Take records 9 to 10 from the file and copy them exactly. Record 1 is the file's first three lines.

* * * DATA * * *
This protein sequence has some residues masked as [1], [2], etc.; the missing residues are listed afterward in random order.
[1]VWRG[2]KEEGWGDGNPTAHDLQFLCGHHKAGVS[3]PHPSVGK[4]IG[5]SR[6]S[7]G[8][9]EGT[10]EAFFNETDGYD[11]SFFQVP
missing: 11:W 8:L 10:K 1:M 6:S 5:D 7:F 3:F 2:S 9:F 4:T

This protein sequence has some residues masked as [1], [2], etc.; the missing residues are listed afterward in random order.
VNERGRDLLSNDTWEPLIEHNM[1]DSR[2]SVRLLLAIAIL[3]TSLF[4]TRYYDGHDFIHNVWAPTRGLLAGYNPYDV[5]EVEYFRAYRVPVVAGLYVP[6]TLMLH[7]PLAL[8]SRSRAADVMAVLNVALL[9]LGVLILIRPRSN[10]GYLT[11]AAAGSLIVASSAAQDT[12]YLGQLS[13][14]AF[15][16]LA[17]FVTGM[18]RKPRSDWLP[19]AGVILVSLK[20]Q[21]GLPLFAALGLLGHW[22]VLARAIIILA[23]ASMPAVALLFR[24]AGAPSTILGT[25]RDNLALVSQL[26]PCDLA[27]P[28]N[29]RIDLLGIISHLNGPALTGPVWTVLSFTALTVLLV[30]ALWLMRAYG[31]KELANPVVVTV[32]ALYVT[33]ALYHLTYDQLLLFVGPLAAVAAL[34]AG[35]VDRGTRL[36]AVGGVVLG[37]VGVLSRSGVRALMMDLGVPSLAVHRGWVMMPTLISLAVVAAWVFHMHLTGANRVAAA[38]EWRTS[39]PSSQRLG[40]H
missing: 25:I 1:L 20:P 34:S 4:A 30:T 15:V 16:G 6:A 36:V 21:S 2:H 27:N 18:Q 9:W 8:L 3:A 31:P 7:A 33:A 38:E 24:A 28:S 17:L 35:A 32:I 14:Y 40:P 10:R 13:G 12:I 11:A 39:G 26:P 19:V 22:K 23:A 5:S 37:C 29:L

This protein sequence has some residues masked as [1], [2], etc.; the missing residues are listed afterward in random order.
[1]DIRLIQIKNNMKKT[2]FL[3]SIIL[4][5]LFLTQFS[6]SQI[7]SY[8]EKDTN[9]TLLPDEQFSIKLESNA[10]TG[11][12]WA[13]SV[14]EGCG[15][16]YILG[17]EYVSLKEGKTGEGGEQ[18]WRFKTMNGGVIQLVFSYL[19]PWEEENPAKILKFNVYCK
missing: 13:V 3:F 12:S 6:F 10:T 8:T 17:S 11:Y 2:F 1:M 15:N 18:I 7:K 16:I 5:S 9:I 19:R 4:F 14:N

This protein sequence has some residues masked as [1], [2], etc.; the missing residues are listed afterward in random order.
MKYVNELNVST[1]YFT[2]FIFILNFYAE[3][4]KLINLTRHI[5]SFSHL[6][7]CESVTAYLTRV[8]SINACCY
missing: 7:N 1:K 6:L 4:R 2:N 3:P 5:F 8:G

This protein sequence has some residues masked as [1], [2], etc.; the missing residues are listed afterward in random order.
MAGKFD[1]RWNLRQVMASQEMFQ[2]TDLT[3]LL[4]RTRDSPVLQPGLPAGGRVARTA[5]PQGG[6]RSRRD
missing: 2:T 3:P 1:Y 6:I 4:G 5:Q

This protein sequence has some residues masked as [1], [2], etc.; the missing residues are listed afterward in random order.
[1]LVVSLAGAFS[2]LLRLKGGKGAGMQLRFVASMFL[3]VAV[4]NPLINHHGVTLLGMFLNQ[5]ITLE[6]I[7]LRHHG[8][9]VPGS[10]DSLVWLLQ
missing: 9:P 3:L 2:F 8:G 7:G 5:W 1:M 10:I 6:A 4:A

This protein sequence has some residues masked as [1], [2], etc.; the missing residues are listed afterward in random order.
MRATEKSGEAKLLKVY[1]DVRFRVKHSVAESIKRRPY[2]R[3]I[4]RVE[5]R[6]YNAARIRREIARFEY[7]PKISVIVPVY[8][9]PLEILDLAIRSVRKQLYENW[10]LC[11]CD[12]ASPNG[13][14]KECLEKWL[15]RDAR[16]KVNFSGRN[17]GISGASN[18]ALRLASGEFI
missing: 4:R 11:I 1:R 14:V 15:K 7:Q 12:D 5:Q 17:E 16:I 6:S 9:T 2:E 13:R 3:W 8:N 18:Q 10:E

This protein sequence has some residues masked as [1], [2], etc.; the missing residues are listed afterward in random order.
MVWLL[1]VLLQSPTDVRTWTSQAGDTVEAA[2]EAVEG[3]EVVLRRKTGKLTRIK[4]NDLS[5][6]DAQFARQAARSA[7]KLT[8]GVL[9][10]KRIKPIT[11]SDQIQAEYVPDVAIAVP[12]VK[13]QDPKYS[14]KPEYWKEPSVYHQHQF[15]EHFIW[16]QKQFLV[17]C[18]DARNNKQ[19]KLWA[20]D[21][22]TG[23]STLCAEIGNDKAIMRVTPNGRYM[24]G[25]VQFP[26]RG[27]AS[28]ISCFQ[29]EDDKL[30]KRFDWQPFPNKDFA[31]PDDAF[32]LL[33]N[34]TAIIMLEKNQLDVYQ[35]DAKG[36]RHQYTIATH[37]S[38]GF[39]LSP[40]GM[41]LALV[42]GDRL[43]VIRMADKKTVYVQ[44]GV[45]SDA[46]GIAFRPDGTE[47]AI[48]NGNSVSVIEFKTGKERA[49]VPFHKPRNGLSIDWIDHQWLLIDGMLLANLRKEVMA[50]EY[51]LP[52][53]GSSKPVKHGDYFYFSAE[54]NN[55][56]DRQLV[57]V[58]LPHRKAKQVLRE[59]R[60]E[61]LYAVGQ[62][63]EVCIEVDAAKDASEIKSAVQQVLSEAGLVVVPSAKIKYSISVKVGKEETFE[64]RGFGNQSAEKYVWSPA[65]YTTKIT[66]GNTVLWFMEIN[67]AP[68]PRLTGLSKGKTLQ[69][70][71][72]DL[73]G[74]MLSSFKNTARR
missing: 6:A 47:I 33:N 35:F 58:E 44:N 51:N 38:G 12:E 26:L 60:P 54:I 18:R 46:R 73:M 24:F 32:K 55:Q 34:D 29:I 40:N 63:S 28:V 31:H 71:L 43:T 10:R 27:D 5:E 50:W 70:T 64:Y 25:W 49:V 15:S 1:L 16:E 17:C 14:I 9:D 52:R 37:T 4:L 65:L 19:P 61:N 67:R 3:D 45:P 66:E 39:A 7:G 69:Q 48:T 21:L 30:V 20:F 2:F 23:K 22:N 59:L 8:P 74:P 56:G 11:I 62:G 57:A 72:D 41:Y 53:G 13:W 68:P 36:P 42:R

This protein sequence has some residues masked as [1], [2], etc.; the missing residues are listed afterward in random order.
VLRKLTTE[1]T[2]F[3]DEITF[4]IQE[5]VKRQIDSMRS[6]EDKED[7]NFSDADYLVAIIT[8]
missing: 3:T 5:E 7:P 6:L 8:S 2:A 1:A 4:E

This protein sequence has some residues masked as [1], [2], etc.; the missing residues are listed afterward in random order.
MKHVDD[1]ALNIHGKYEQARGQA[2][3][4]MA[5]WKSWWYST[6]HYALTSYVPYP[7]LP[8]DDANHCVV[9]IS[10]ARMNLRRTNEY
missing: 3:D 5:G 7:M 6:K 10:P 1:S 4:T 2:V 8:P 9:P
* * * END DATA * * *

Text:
This protein sequence has some residues masked as [1], [2], etc.; the missing residues are listed afterward in random order.
VLRKLTTE[1]T[2]F[3]DEITF[4]IQE[5]VKRQIDSMRS[6]EDKED[7]NFSDADYLVAIIT[8]
missing: 3:T 5:E 7:P 6:L 8:S 2:A 1:A 4:E

This protein sequence has some residues masked as [1], [2], etc.; the missing residues are listed afterward in random order.
MKHVDD[1]ALNIHGKYEQARGQA[2][3][4]MA[5]WKSWWYST[6]HYALTSYVPYP[7]LP[8]DDANHCVV[9]IS[10]ARMNLRRTNEY
missing: 3:D 5:G 7:M 6:K 10:P 1:S 4:T 2:V 8:P 9:P